Rachel is a member of First Protestant Reformed Church in Holland, Michigan. This article was written as a senior writing assignment at Covenant Christian High School.

I wake up, roll out of bed, and drag my half-awake body over to my collection of clothes that are overflowing my closet. I pull out a pair of jeans and a T-shirt and throw them onto my mess of sheets and blankets. My door flies open, and in comes my sister with dripping wet hair and wearing a tight pair of jeans with a tight tank top under a sweater. She asks me how she looks, and all I can say is to go put some real clothes on. She storms out and finishes getting ready for school without saying another word to me until we get in my car to leave. My sister and I have different opinions on dress, like many within our churches. This is obvious just by walking through the halls at Covenant Christian High. Many of the young people in the schools or at convention wear whatever they want, no matter what the rules say. They might not be showing off the skin, but the clothes are so tight they might as well be. As Christian young people, our dress should reflect what glorifies God, not the world’s idea of what is fashionable.

As I walk through the halls of Covenant Christian High, I see tight designer jeans, shirts that are barely long or high enough to cover everything, T-shirts that have brand and band names right across the chest. It is a walking fashion show; students at Covenant try to get away with wearing the least amount of clothing possible without getting in trouble for it. The rules are no “chop tops,” yet girls run around pulling up their shirts all day long in order to not show anything from the front. All the while, they are pulling up their low-rise jeans so that they do not to show anything from behind. The jeans run so tight that many cannot even bend their knees to tie their shoelaces. May I ask what is wrong with this picture? If we are supposed to be a Christian school, then how does this dress reflect our beliefs?

I am sorry to say that it is not just the girls who wear clothing that does not reflect what a Christian should wear. Guys wear huge baggy pants that, even when wearing a belt, hang so low that every time they lift up their arms they show off a couple inches of boxers. They also try to get away with wearing shirts with rock bands that they know the teachers do not know.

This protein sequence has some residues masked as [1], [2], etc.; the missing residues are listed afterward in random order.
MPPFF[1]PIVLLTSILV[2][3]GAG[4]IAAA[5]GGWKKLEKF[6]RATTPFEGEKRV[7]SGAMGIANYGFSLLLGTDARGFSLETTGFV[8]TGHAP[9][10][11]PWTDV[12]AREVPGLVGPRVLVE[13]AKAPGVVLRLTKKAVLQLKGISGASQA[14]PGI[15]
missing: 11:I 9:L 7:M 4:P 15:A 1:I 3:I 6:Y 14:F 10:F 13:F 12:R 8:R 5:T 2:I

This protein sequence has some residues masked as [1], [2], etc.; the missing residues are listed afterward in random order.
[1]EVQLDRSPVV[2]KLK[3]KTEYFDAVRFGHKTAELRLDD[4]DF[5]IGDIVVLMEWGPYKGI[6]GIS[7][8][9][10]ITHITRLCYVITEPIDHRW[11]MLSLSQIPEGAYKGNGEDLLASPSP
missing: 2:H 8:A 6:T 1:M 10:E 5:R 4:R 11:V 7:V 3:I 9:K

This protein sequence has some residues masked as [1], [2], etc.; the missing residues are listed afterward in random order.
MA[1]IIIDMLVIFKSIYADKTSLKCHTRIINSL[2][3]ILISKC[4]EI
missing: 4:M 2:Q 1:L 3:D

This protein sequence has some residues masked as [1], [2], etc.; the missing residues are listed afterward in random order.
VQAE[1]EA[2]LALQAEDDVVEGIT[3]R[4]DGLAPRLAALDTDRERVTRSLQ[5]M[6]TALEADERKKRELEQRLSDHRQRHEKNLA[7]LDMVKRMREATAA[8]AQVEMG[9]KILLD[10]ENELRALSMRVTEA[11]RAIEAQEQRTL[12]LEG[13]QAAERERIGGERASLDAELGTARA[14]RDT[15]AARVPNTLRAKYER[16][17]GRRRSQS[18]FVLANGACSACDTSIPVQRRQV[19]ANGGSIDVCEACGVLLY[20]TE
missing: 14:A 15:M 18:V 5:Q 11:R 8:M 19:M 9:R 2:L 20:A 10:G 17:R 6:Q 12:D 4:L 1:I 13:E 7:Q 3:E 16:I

I am not saying all of Covenant’s students dress this way. Many do follow the dress code without complaint. Their clothing is always appropriate even if they are not in school or at a school event. They might not wear all the latest and greatest fashions or brand names, but they are wearing apparel that glorifies God.

It is those who do not follow the dress code that make the lives of those who do miserable. The calling to be in the world but not of the world still stands. Why then do we feel the need to dress like the world? I am not saying we need to wear T-shirts with Christian views plastered all over them, but we should be wearing clothes that fit and that are not a size too small or too big. We are not supposed to look like the latest “in” girl or guy from Hollywood. We are supposed to look the part of a Christian as a light in a world full of lusts and corruptions. We were not meant to blend into the American melting pot.

When Christian young people dress in the way of the world, they do not recognize the message that they are sending the world. Many girls do not realize that the attention they get from many guys is not the attention that they want. In Matthew 5:28 it says, “But I say unto you, that whosoever looketh on a woman to lust after her hath committed adultery with her already in his heart.” If these girls want guys to like them for who they are and not for how sexy they look, they must not appear so revealing.

In 1 Peter 3:3-4 it states, “Whose adorning let it not be that outward adorning of plaiting (braiding) the hair, and of wearing of gold, or of putting on of apparel; But let it be the hidden man of the heart, in that which is not corruptible, even the ornament of a meek and quiet spirit, which is in the sight of God of great price.” If these young people do not want people to judge them by the way they dress, do not dress that way. Ralph Waldo Emerson once said, “what you do speaks so loudly I cannot hear what you say.” It really is not that complicated: dress appropriately to make a statement of your own and be a beacon to the Lord’s fashion statement, not the world’s.

We must follow 1 John 2:15-17: “Love not the world, neither the things that are in the world. If any man love the world, the love of the Father is not in him. For all that is in the world, the lust of the flesh, and the lust of the eyes, and the pride of life, is not of the Father but is of the world. And the world passeth away, and the lust thereof: but he that doeth the will of God abideth for ever.” Therefore, as Christian young people, our dress should reflect the Father’s love in us. Let us “walk worthy of the Lord” (Col. 1:10) rather than to blend in with the world.

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